The African penguin is classified as endangered and is declining rapidly due to a combination of threats, including being abandoned, nests destroyed, or even impacted by oil spills. The species has declined by more than 60 percent since the year 2000. If this trend continues, African Penguins may become extinct by 2050. Understanding and improving the rehabilitation and care of young penguins is essential to the survival of this species.
Adam M. Schaefer , M.P.H., an epidemiologist from Florida Atlantic University ’s Harbor Branch Oceanographic Institute joined forces with scientists from the Southern African Foundation for the Conservation of Coastal Birds (SANCCOB) to preserve this species and optimize rehabilitation efforts. Located near Cape Town, South Africa, SANCCOB receives more than 900 African Penguins for rehabilitation each year.
In 2018, the researchers conducted a first-of-its-kind study on prognostic health indicators such as body mass, blood analysis, and infectious disease exposure. For the study, they analyzed 3,657 adult African Penguins admitted to the SANCCOB facility for rehabilitation between 2002 and 2013. The results, published in the Journal of Wildlife Diseases , provide invaluable information on the importance of minimizing their rehabilitation time and treating their diseases early in the process. While the success rate for the overall release of adult penguins back into the wild is about 75 percent, juvenile and chick rehabilitation is less successful.
To better understand why younger chicks were more likely to die during rehabilitation, the research group did a second study to analyze the data of 6,512 immature African Penguins admitted to the SANCCOB facility for rehabilitation during the same time period. The results also were published in the Journal of Wildlife Diseases .
The researchers calculated the effects of season of admission, the reason for admittance, blood parasite infection status, and body mass, hematocrit, and total plasma protein upon admission in determining whether an individual penguin was likely to be released after rehabilitation.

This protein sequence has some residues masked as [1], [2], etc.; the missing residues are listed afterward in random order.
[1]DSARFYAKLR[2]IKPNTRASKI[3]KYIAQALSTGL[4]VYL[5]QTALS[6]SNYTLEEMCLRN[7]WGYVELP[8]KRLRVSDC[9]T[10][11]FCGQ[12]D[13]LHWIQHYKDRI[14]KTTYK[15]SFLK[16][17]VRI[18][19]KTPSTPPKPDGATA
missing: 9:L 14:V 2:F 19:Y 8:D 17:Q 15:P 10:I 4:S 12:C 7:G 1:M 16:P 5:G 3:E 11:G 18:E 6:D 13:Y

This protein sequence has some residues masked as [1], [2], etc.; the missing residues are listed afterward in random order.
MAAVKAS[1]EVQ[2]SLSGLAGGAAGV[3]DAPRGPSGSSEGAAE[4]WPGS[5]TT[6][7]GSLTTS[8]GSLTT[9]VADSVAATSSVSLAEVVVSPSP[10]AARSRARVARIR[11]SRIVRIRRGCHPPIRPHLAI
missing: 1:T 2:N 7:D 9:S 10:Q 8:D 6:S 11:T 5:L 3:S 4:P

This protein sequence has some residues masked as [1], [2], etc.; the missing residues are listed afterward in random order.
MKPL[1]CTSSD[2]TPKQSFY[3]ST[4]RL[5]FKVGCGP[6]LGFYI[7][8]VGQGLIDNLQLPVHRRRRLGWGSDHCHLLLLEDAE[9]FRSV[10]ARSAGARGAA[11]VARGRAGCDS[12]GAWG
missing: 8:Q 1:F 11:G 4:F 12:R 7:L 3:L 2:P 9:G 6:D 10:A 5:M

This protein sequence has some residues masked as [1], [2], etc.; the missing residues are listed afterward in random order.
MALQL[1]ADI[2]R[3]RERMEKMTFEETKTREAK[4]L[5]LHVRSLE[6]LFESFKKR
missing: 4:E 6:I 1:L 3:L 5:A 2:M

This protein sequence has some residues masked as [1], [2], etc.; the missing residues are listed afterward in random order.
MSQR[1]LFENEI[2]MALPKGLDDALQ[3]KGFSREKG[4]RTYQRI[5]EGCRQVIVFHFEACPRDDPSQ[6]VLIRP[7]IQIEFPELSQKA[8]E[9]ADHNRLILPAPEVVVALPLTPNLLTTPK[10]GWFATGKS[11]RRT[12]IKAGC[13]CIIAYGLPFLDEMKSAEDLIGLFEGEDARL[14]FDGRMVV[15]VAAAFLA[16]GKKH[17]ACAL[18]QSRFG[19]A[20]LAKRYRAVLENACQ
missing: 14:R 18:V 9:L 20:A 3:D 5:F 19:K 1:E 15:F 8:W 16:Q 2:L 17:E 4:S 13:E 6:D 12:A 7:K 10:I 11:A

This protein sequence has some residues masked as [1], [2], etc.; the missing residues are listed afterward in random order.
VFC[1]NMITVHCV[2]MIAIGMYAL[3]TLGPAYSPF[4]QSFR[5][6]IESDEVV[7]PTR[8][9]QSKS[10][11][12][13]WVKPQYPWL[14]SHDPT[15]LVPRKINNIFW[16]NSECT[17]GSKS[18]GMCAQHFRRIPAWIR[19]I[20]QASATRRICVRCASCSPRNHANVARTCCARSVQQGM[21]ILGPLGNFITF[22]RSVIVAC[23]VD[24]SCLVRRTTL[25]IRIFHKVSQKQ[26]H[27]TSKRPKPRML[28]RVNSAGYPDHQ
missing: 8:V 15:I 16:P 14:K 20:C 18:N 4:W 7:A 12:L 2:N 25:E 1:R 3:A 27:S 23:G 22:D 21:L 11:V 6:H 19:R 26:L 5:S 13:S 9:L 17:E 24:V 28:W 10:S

“We identified and measured distinct health challenges young penguins experience that require a substantially different level of care and investment during rehabilitation,” said Schaefer, co-author of the study who collaborated with Nola J. Parsons, BVSc., Ph.D., SANCCOB, and Ralph E.T. Vanstreels, D.V.M., Ph.D., Nelson Mandela University. “These challenges include a high risk for chicks admitted after being abandoned by their parents, debilitation and delayed molting.”
Plasmodium infection contributed to natural death for all age groups and to the decision to euthanize chicks, whereas Borrelia infection contributed to both natural death and the decision blues (chicks without downy plumage that are about to fledge or have recently fledged). Babesia infection was associated with decreased odds of euthanasia among juveniles. Low hematocrit at admission contributed to the natural death of chicks and blues and euthanasia of blues. Low total plasma protein, on the other hand, contributed to natural death in chicks, blues, and juveniles. Whereas, high total plasma protein had a protective effect against natural death in chicks.
The results highlight some of the challenges involved in the conservation of the African Penguin, such as the need for marine protected areas and fisheries management. Researchers recommend the development of an effective method to proactively mitigate the effects of malnutrition, treat parasites, and establish criteria for chick removal.
“This research identifies a need to focus on prevention and early intervention among compromised penguins to increase the rehabilitation success to save this endangered species,” said Vanstreels.